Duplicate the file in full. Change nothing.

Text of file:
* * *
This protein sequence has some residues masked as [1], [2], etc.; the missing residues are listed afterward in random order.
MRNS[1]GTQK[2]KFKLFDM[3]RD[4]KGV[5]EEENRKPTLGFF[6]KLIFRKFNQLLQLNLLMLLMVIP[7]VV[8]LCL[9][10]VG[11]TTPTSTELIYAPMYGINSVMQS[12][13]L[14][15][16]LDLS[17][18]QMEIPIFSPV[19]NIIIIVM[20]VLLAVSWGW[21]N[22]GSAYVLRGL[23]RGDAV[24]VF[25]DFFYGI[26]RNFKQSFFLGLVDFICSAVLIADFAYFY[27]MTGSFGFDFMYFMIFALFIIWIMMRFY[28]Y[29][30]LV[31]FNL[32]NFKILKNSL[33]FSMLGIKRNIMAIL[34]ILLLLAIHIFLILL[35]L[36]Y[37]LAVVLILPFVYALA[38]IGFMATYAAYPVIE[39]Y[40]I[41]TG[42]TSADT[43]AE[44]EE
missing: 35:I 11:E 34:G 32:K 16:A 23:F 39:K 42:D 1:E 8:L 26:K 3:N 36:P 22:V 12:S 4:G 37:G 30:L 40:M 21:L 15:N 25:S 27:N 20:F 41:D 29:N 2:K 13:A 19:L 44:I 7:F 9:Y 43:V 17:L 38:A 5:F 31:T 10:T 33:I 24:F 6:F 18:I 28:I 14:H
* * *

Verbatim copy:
This protein sequence has some residues masked as [1], [2], etc.; the missing residues are listed afterward in random order.
MRNS[1]GTQK[2]KFKLFDM[3]RD[4]KGV[5]EEENRKPTLGFF[6]KLIFRKFNQLLQLNLLMLLMVIP[7]VV[8]LCL[9][10]VG[11]TTPTSTELIYAPMYGINSVMQS[12][13]L[14][15][16]LDLS[17][18]QMEIPIFSPV[19]NIIIIVM[20]VLLAVSWGW[21]N[22]GSAYVLRGL[23]RGDAV[24]VF[25]DFFYGI[26]RNFKQSFFLGLVDFICSAVLIADFAYFY[27]MTGSFGFDFMYFMIFALFIIWIMMRFY[28]Y[29][30]LV[31]FNL[32]NFKILKNSL[33]FSMLGIKRNIMAIL[34]ILLLLAIHIFLILL[35]L[36]Y[37]LAVVLILPFVYALA[38]IGFMATYAAYPVIE[39]Y[40]I[41]TG[42]TSADT[43]AE[44]EE
missing: 35:I 11:E 34:G 32:K 16:A 23:F 39:K 42:D 1:E 8:L 26:K 3:N 36:P 22:V 12:S 4:G 37:G 30:L 40:M 21:L 15:N 25:S 27:N 20:F 41:D 29:N 2:K 13:A 19:L 44:I 7:F 9:Y 43:V 17:L 38:A 5:F 31:T 10:T 33:I 24:F 6:F 18:I 28:I 14:H